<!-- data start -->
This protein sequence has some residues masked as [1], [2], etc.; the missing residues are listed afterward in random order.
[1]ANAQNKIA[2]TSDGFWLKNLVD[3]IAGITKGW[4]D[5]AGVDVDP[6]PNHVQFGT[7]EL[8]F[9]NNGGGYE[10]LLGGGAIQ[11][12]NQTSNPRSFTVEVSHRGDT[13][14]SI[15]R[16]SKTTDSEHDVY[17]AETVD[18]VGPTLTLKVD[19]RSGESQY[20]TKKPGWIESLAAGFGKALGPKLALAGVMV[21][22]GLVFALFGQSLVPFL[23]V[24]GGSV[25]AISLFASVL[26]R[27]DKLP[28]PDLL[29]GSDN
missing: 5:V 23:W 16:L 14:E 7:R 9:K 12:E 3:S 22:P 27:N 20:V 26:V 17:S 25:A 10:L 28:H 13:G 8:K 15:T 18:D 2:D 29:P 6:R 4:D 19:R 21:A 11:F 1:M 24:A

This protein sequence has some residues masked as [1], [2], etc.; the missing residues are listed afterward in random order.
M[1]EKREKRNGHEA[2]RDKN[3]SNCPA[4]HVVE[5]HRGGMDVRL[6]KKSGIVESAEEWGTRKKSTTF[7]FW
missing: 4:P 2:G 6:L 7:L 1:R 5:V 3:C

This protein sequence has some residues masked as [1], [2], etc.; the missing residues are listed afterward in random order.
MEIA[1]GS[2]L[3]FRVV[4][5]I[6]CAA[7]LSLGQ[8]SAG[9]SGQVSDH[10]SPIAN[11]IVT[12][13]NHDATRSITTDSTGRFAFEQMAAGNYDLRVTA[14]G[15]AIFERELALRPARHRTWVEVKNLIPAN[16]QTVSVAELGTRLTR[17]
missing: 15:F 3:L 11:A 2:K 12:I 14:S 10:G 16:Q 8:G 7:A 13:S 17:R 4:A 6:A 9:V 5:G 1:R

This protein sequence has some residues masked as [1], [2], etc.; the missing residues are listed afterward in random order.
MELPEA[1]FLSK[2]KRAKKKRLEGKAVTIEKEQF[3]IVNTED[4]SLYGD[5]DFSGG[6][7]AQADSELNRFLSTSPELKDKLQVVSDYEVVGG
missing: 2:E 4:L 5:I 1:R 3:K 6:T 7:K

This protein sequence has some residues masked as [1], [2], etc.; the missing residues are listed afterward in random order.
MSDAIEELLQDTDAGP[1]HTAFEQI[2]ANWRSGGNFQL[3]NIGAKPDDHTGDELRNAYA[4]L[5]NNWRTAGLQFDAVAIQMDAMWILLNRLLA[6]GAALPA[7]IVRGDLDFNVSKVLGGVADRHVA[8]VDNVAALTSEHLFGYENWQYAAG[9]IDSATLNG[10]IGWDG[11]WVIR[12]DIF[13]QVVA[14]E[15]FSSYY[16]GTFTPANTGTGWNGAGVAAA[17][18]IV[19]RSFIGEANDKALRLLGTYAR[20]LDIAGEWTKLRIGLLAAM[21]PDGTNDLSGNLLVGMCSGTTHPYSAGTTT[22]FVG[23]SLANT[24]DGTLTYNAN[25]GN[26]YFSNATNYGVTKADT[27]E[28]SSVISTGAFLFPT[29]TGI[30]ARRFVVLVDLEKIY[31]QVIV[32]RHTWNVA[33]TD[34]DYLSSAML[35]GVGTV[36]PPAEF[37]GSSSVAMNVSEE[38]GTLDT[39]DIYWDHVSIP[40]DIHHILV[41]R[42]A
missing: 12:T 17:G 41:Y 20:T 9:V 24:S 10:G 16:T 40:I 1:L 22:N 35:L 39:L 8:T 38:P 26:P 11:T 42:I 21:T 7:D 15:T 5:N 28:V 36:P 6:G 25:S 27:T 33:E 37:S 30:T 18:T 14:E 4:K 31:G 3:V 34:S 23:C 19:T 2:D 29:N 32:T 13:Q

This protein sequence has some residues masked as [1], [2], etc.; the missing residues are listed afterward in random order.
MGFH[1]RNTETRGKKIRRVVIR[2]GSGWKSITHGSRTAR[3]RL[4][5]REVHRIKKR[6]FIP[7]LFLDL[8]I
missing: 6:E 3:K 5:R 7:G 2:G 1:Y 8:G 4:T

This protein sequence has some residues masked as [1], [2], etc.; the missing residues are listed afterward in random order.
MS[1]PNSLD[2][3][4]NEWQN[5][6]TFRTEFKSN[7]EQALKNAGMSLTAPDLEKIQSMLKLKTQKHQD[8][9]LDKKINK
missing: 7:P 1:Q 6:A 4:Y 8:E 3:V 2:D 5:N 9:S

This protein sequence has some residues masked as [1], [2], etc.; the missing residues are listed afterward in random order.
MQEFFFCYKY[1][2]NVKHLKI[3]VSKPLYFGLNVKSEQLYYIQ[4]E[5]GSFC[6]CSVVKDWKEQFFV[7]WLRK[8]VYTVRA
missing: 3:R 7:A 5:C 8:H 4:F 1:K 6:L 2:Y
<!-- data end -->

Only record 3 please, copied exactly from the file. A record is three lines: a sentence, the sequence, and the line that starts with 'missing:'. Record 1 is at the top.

This protein sequence has some residues masked as [1], [2], etc.; the missing residues are listed afterward in random order.
MEIA[1]GS[2]L[3]FRVV[4][5]I[6]CAA[7]LSLGQ[8]SAG[9]SGQVSDH[10]SPIAN[11]IVT[12][13]NHDATRSITTDSTGRFAFEQMAAGNYDLRVTA[14]G[15]AIFERELALRPARHRTWVEVKNLIPAN[16]QTVSVAELGTRLTR[17]
missing: 15:F 3:L 11:A 2:K 12:I 14:S 10:G 16:Q 8:G 7:A 13:S 17:R 4:A 6:A 9:V 5:G 1:R